‘The Frozen Theater’ reflects fallen society
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By NAPSI  June 13, 2014 12:00 am

(NAPSI)—Coming soon to theaters internationally: A mass grave excavation reflects a fallen society in a film by Archival Magazine called “The Frozen Theater.”

 In this film, the life and work of Grisha Bruskin, an icon of the Soviet Underground, present a second history of life between the folds of the Iron Curtain.

Irina Prokharova, The New Literary Observer, states, “This generation didn’t want to mutilate themselves with Soviet censorship and write and do exactly what was dictated to them by Soviet ideology. They were able to create a parallel world.”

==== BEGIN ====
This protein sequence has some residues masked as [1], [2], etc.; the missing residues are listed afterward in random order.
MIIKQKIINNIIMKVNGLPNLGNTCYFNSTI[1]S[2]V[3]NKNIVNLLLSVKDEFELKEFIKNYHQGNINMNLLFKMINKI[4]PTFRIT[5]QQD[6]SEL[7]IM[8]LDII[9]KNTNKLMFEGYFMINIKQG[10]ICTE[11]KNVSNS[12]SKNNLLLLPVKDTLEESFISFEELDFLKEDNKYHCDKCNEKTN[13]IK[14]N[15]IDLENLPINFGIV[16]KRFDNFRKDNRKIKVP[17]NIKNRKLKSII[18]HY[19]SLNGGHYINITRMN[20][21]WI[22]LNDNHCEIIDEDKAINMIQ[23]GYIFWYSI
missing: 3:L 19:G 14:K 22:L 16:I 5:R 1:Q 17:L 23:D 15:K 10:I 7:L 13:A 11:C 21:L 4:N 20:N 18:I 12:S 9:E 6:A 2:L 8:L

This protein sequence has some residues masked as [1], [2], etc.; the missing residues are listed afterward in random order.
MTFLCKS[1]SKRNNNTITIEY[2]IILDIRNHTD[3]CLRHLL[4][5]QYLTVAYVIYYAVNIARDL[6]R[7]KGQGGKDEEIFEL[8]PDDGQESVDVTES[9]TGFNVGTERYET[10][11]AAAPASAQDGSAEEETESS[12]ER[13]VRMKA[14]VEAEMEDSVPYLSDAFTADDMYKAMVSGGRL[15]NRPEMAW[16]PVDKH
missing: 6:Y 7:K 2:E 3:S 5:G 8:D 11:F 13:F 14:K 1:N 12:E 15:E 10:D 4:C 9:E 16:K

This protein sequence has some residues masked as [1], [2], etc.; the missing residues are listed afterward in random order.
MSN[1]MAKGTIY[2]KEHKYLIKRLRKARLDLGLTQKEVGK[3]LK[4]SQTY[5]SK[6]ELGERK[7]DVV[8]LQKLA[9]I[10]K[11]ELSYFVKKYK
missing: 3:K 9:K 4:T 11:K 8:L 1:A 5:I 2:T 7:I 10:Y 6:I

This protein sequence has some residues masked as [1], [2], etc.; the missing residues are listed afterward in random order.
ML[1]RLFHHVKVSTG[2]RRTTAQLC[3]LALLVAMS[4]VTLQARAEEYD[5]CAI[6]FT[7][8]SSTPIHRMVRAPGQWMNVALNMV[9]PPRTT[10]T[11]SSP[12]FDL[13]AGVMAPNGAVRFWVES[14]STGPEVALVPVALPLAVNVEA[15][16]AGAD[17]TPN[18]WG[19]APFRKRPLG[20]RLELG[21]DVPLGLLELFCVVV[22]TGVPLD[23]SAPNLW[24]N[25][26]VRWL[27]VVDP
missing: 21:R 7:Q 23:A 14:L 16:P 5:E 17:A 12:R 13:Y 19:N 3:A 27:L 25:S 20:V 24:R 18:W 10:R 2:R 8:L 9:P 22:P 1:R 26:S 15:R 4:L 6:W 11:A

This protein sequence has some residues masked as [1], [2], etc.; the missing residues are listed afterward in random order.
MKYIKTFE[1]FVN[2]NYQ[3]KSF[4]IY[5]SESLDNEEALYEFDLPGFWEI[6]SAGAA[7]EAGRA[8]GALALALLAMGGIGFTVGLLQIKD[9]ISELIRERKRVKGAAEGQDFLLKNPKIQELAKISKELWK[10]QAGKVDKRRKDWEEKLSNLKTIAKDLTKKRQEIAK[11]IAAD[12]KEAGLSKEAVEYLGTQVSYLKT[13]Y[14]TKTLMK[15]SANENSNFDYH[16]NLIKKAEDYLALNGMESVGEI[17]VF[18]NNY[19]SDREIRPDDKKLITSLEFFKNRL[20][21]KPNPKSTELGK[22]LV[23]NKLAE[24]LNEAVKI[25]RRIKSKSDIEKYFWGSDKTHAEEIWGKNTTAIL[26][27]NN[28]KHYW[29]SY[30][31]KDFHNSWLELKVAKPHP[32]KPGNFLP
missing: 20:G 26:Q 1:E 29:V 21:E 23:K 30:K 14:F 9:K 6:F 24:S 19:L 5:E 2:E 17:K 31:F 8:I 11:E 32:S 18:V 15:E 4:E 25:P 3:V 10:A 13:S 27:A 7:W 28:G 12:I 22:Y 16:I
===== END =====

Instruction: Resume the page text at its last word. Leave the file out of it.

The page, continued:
“A big part of the population in the Soviet Union were inmates, prisoners. That’s why prisoner became like a sportsman, worker, military man, young pioneer, etc. It became archetypal,” Bruskin describes.

You can explore The Frozen Theater and other projects at archivalmagazine.com. Focusing on the social sciences including the visual and performing arts, political and economic theory, and anthropology, Archival Magazine is the gravity of art and age. 

The new multimedia publication produces film, television, and written content for theatrical and television release and Web distribution.

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